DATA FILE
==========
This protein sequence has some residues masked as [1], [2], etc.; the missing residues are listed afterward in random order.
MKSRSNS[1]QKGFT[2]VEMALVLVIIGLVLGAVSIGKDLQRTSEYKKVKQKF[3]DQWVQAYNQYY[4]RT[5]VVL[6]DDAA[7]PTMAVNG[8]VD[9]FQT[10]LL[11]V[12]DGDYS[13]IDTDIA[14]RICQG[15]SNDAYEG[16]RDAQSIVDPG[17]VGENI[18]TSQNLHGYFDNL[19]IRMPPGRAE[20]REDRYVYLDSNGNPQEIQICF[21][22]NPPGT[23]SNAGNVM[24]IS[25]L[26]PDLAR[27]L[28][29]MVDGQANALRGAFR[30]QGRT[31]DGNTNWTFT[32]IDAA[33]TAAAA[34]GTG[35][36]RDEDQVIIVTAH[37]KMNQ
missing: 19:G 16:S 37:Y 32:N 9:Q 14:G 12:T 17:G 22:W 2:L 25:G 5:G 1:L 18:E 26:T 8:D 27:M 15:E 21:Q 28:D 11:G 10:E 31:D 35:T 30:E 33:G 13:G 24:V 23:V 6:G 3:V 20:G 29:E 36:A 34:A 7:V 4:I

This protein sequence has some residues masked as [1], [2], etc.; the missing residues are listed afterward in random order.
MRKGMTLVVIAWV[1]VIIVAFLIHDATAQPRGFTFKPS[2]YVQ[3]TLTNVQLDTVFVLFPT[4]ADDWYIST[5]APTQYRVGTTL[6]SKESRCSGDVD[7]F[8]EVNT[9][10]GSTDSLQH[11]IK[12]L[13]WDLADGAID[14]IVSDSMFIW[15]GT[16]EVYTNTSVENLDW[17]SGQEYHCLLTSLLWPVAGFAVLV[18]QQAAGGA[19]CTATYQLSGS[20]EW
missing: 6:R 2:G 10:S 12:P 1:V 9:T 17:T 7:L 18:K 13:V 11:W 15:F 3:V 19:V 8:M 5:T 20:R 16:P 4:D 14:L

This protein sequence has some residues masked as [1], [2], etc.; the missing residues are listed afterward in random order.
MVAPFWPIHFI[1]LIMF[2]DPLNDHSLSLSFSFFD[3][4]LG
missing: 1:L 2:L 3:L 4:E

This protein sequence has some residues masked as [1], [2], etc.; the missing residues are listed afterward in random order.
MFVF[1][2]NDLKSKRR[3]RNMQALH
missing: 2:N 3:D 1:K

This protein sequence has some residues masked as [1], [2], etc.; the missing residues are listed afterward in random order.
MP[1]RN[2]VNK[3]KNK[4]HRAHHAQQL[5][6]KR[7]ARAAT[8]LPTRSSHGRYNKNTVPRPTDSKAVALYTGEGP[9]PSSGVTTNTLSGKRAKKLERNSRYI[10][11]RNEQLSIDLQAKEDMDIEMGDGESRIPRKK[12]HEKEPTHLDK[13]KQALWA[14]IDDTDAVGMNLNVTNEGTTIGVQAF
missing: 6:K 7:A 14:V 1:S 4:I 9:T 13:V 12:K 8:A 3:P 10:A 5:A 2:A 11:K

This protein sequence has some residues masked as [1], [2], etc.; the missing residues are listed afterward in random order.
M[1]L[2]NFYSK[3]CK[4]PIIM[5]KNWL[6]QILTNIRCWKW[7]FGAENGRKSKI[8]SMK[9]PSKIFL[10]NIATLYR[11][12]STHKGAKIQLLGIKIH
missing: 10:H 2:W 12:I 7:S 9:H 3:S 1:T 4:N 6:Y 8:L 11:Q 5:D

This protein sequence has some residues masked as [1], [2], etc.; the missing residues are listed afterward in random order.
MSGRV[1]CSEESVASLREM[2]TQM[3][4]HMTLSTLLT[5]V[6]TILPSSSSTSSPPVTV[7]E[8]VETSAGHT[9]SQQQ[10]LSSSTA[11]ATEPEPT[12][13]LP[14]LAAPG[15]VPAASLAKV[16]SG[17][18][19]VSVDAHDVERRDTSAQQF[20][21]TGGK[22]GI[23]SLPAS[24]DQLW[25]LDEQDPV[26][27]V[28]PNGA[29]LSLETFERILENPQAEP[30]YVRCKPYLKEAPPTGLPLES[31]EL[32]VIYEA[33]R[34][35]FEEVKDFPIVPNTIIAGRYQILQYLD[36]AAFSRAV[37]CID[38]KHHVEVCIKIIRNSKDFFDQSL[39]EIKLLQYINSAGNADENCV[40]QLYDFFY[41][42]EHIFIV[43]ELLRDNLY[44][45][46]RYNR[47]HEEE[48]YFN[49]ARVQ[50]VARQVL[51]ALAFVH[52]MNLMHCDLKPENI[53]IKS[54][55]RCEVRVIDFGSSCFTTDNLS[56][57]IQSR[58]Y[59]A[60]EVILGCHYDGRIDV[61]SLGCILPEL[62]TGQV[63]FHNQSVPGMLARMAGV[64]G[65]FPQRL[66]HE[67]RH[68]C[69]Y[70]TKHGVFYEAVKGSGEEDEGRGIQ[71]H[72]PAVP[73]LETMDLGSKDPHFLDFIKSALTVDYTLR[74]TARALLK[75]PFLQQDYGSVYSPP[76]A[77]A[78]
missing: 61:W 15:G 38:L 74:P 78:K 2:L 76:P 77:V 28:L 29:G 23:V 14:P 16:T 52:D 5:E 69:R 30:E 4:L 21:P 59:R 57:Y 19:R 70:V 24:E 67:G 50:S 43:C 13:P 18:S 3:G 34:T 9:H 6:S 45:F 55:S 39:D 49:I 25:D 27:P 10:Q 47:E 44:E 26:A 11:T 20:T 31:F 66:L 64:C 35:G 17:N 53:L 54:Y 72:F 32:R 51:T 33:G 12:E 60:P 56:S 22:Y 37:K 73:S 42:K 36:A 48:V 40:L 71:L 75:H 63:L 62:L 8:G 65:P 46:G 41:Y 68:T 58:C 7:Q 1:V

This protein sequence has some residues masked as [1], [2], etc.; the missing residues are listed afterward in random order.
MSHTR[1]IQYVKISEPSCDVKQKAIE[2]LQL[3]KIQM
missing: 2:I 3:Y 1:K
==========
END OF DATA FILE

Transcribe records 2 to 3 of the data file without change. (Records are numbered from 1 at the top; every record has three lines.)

This protein sequence has some residues masked as [1], [2], etc.; the missing residues are listed afterward in random order.
MRKGMTLVVIAWV[1]VIIVAFLIHDATAQPRGFTFKPS[2]YVQ[3]TLTNVQLDTVFVLFPT[4]ADDWYIST[5]APTQYRVGTTL[6]SKESRCSGDVD[7]F[8]EVNT[9][10]GSTDSLQH[11]IK[12]L[13]WDLADGAID[14]IVSDSMFIW[15]GT[16]EVYTNTSVENLDW[17]SGQEYHCLLTSLLWPVAGFAVLV[18]QQAAGGA[19]CTATYQLSGS[20]EW
missing: 6:R 2:G 10:S 12:P 1:V 9:T 17:T 7:L 18:K 13:V 11:W 15:F 3:V 19:V 8:M 5:T 20:R 16:P 4:D 14:L

This protein sequence has some residues masked as [1], [2], etc.; the missing residues are listed afterward in random order.
MVAPFWPIHFI[1]LIMF[2]DPLNDHSLSLSFSFFD[3][4]LG
missing: 1:L 2:L 3:L 4:E